The first is about resilience. Resilience is not GRIT which is something I have talked about before in quite some detail, but resilience is somewhat different and I will try to differentiate the aspects. Hollywood does a great job of showing us protagonists who face tough challenges and situations and always make it through. All of them take you through an emotional roller coaster but in the end is usually a positive outcome. Stressful situations can be emotionally draining but when you are resilient you learn to weather them and become stronger as a result.
You need to build your resilience skills so that you are prepared to face tough situations at work and in your personal life. Maybe your job requires you to be more resilient or maybe you know that you’ll be facing more adversity in the future and you want to be prepared. Regardless of your motivation the first step to any type of process improvement is assessing your situation. Let’s talk about where your resilience skills stand today. To help you identify your own resilience level, let’s look at two components, one is stress and the other is coping skills. Think about it this way. At work you you’re bound to have a range from a low to a high level of stress. And throughout your life you’ve had to develop coping skills to help you deal with the stress, be it low or high.
When stress is low and coping skills are also low, not much is happening. You just might not experience much or maybe not engaged enough to notice that you’re not using your coping skills to deal with a minor event. But if the level of stress increases and your coping skills are poor, you will likely experience a rise in anxiety and lose confidence, a combination of unpleasant thoughts and feelings you definitely will be aware of. On the other hand when your level of stress is low and your coping skills are also honed, you’re in a situation where you have a sort of behavioral reserve, a safe place where you’re feeling strong and ready to face a greater adversity. The ultimate level of resilience we want to achieve is developing coping skills that are effective even in situations where stress and uncertainty are also high.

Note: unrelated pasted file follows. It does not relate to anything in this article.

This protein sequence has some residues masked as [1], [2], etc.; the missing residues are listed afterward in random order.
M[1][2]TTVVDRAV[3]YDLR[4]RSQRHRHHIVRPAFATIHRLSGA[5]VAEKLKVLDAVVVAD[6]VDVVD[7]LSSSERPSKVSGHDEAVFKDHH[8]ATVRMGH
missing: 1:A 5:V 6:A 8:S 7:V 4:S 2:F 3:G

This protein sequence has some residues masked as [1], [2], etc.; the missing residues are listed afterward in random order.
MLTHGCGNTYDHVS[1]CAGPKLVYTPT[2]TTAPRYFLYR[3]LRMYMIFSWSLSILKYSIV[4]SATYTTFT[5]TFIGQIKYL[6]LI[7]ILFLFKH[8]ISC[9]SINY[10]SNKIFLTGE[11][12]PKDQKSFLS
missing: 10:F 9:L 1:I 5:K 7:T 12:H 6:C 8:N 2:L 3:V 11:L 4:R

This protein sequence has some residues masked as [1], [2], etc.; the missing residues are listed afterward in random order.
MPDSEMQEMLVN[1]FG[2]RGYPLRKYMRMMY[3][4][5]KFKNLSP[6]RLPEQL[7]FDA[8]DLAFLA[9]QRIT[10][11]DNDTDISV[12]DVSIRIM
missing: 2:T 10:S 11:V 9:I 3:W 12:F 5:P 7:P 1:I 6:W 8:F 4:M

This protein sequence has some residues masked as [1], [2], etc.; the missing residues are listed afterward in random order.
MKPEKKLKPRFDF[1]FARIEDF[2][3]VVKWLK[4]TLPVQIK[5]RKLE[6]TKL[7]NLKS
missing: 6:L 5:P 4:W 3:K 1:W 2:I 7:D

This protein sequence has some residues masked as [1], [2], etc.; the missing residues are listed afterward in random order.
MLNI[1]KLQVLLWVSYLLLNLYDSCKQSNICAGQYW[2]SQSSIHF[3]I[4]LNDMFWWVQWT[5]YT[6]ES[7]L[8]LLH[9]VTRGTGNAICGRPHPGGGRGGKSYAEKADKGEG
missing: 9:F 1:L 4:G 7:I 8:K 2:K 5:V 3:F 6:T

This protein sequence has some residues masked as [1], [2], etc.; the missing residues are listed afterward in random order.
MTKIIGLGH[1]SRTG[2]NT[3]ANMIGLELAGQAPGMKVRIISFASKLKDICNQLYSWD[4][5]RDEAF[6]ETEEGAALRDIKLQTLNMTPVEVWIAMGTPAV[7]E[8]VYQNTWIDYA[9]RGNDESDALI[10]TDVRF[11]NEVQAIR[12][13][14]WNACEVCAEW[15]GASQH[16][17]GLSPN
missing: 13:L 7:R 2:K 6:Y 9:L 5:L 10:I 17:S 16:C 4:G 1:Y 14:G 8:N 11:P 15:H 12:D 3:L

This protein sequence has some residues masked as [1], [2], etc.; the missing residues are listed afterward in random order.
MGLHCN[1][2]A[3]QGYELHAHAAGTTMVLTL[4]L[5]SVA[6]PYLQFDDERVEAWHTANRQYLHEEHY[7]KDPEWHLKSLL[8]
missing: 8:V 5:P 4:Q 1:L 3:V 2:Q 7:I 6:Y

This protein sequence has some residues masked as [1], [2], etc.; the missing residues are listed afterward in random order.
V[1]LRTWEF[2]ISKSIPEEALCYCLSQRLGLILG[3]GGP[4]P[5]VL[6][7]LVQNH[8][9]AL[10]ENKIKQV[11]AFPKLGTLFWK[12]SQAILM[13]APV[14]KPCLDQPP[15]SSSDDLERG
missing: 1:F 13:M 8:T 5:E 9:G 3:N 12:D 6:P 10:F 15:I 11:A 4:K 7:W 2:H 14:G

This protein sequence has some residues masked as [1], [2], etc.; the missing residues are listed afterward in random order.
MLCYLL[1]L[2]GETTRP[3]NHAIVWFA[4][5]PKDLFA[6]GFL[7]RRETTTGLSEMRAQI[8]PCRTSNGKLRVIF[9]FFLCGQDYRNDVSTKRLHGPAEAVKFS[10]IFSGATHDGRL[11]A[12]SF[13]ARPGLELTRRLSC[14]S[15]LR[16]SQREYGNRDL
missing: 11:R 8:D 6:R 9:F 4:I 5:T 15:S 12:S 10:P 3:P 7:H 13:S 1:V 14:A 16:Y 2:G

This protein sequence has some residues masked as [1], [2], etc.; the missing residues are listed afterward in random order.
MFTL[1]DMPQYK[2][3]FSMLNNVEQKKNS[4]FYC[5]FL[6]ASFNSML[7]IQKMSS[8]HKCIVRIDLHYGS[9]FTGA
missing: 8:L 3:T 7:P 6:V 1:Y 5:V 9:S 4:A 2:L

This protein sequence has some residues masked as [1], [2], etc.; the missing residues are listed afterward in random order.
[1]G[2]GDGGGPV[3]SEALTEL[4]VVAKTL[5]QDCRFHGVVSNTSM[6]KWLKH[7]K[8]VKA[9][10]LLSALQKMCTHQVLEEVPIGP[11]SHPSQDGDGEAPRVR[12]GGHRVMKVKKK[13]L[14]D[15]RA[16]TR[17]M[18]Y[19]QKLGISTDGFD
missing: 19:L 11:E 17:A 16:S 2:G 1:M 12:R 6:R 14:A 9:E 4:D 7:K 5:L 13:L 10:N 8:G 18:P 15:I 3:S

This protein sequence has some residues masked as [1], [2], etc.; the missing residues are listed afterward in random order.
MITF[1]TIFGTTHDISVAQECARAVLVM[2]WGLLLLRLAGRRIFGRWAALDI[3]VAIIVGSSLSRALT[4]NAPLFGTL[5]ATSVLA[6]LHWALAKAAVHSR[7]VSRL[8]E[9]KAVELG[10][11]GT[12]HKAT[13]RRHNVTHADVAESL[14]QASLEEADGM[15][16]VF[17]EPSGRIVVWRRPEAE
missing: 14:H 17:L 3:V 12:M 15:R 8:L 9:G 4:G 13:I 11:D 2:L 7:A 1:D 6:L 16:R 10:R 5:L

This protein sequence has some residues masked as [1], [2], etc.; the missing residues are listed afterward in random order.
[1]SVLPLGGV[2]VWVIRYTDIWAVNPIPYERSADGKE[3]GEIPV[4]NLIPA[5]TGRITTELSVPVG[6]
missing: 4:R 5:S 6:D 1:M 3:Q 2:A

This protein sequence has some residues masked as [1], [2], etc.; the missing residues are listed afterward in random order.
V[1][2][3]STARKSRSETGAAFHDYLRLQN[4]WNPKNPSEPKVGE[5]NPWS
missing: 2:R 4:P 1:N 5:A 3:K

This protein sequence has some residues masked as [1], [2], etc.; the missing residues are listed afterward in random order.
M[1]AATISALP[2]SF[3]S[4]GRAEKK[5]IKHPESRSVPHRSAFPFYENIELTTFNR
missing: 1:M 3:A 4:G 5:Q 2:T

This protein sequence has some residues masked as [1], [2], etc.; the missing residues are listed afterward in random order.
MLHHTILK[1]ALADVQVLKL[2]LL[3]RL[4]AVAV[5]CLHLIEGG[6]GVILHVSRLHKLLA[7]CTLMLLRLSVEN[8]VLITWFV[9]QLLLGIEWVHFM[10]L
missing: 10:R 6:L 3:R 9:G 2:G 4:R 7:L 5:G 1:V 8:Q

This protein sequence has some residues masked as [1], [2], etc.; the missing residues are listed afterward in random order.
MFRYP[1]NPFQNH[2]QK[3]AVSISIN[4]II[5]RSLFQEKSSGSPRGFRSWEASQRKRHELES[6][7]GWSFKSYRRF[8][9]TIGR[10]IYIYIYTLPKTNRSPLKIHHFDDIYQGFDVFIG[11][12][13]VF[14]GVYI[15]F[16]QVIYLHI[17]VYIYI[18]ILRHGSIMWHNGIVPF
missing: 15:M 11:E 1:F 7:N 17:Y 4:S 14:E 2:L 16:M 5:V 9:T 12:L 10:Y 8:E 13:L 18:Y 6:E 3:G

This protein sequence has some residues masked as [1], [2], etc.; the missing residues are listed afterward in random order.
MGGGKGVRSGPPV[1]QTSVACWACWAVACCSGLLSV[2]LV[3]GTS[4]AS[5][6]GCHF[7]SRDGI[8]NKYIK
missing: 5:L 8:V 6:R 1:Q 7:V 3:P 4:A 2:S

In the meantime, we can just be in the holding zone. As this is not a specific test there are a number of tests out there, that maybe more suitable for you that help you assess your current circumstances from either sites like MindValley, LinkedIn and a plethora on Google even that will ask you pertinent questions to evaluate where your stress levels and coping mechanisms are. This is more about bringing our attention to these situations that unfortunately we get caught up in our daily lives to such an extent, it’s difficult to step back and reflect on our own current plight or not as the case may be. It is all in aid to help us through life in the most advantageous way.
The second part which I believe interacts quite well with the above is ‘embracing unexpected change’, all too common in these days, through this unpleasant and constantly moving peril that seems to affect us all. What would be tremendous is to have a positive outlook in the face of change. Look, you can feel sorry for yourself or you can take or you can take steps toward your next win. You can blame others for setback or own the situation and choose to learn something. You can curse bad luck or start working to improve your odds. Let’s start right now. Think of the biggest change your facing and name the one thing you’ve done whether it’s a thought or behavior that you know is not productive in dealing with this change, now choose to let it go. OK, now name one new positive thought or behavior you’ll adopt today. There you go, you now decided to embrace change successfully. This nowadays I find both of these concepts strengthening, simple in their implementation, however, when repeated and consistent they are the foundation to some further techniques that help us build confidence and adapt to change in a different way that is positive and we all need a bit of that right now. As mentioned, they embrace all aspects of our lives and in further columns we well address some more of these to help focus in the right direction. Later returning to a concept called visible thinking especially in the workplace, mainly education biased, however, my aim, is to provide thoughts and actionable suggestions that hopefully will assist us now.